1 Sitio(s) de ejecución
Halyna K., born in 1926, remembers: “In the spring of 1942 the ghetto was created. The local policemen, to whom the Germans had promised to make Ukraine independent, guarded the ghetto. They treated the Jews a little better than the Germans did because they knew the villagers. The Jews stayed in the ghetto until its liquidation in September. Then, one day, all the Jews were gathered in the synagogue, located on the territory of the ghetto, where the rabbi made a speech saying not to resist. The following day, the German trucks arrived to take the Jews towards the ravine to be shot. The trucks made several round trips during the day. We could see what was happening through barbed wire.
One or two days before the mass execution, my Jewish friend Pesia came asking me to hide her. She stayed in our cellar for two weeks. Then, she left to look for her family, if they were alive. She managed to survive the war by staying in hiding. We are still in contact.” (Testimony n°1343, interviewed in Boremel, on November 28, 2011)
“From the accounts of the local population, it was established that in September 1942, under the order of the commander of Boremel, Sch., helped by the Gestapo, 700 Jews were shot. The victims were taken to the execution site in four or five trucks. Being undressed before the shooting, they had to take a little path to enter the deep ravine where they were shot with both submachine and machine guns. Among the victims there were children who were buried alive in the arms of their mothers.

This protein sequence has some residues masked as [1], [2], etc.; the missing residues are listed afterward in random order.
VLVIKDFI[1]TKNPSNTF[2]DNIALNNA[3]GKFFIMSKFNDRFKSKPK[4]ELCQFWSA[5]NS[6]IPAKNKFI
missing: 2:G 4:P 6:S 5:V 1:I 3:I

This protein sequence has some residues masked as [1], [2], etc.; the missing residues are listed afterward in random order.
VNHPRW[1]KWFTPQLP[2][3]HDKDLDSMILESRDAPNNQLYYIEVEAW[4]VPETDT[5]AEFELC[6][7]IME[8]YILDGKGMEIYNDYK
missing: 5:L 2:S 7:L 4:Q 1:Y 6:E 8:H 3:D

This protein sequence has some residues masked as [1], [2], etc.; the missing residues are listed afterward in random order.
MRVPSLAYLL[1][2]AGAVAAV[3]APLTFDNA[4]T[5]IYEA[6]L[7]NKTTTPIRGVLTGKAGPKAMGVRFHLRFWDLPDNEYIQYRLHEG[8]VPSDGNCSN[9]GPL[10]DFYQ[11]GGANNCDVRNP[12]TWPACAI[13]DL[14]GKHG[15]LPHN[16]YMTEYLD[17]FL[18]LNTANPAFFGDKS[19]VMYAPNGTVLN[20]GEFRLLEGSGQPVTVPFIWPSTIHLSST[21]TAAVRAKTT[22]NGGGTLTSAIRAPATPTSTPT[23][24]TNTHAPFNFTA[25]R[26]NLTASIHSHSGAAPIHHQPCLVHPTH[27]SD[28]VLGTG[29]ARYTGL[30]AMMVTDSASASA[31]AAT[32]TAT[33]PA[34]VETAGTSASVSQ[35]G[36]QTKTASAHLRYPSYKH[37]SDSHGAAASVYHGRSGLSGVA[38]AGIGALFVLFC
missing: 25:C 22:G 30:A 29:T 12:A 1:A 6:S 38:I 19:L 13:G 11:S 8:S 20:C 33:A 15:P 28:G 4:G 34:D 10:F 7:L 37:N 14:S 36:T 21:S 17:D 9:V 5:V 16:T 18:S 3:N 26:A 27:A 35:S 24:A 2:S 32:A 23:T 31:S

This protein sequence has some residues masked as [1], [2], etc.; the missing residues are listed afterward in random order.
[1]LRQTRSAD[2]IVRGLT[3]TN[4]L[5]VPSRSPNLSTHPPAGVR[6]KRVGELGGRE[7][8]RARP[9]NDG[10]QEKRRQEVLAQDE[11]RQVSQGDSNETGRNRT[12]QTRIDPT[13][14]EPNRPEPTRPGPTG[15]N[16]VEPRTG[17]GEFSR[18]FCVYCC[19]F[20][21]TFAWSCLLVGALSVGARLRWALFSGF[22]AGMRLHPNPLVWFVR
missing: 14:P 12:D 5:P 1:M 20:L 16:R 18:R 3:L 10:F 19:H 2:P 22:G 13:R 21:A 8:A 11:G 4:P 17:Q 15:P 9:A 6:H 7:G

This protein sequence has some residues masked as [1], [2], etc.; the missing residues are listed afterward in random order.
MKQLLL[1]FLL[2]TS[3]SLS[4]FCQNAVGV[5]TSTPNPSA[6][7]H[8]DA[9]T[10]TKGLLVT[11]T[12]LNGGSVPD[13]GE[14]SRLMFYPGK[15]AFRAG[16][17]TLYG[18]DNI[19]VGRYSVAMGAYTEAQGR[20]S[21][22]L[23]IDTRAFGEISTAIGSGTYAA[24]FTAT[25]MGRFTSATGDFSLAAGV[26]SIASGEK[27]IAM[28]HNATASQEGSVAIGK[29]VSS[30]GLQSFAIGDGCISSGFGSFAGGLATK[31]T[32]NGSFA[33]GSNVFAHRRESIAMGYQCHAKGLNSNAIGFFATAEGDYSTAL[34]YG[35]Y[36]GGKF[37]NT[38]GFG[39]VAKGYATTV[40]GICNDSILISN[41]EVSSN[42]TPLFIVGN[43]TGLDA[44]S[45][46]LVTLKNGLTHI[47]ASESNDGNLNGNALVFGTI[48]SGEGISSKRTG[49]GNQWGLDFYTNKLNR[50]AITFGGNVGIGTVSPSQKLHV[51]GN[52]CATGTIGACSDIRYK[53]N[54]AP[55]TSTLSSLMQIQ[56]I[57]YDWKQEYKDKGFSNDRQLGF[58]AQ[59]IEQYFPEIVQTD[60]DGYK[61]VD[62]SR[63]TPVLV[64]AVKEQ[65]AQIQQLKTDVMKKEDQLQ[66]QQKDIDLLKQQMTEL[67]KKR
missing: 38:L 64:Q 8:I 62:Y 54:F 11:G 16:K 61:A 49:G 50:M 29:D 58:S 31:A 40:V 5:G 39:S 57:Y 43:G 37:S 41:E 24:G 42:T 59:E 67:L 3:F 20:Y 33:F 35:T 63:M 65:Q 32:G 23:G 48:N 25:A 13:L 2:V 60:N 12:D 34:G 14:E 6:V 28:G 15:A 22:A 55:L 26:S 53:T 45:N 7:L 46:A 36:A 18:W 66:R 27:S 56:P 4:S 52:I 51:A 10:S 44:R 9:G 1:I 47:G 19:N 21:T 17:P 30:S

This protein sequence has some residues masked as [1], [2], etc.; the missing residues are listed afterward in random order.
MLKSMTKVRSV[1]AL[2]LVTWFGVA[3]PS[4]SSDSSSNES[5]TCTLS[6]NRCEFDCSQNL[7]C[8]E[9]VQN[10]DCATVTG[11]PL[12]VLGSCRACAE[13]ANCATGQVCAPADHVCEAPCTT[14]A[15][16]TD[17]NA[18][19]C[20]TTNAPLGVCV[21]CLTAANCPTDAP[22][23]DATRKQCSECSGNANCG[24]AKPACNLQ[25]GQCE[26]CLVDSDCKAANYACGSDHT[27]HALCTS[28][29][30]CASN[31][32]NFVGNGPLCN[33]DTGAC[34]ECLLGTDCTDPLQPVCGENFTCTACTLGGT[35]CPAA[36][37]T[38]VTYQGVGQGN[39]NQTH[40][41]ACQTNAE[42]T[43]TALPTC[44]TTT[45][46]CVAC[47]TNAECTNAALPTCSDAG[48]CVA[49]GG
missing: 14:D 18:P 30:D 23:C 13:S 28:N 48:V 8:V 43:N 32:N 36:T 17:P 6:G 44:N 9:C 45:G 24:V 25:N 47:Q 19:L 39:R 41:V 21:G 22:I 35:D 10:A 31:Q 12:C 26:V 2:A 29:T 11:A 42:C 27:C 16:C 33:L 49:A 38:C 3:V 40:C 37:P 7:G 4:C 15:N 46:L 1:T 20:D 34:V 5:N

Under the order of the commander Sch., in October 1942, 7 Jewish members of the Judenrat were shot for not having executed the order to gather the definite amount of gold objects in the given time.” [Act of the State Extraordinary Commission ; RG.22-002M: Fond 7021, Opis 71, Delo 46]
Boremel is a village located on the banks of the Styr River, about 85 km southwest of Rivne. The first Jewish community dates back to late 18th century. In 1897, 1,047 Jews lived in the village, comprising almost 90% of the total population. This number became smaller by 1921, when the Jewish population numbered at only 857. There was a synagogue. According to the witness all children went to the Polish school, but the Jewish children had their religion classes separately with a Rabbi. The Jews lived off small scale trade and handcraft. The Zionist movement operated in the town until it was banned in 1939 once the town was taken over by the Soviet Union.
Germans occupied Boremel on June 25th, 1941.Shortly after the occupation, still under the German military administration which lasted until September 1941, all Jews were marked with yellow distinguishing badges. The Jewish Council (Judenrat) was formed with 7 men from the community. However, some witnesses claim that there were 9-12 men in the Judenrat. Additionally, a Jewish police was created. Some of the Jews were moved to Rivne and Dubno for forced work. They never returned and were likely killed in those places along with local Jews. Those remaining in Boremel had to work on farms. It was the only possibility to leave the village boundaries. The fenced ghetto was established in June 1942. Until October 1942, there were no massive executions in the village. Those who tried to leave the ghetto to find some food were shot dead on the spot. In early October, 1942, the ghetto was liquidated. German police helped by Ukrainian local police executed about 700 Jews in the ravine. Many succeeded to hide, but later they were found and shot dead as well. Only a small number of Jews survived the Holocaust.
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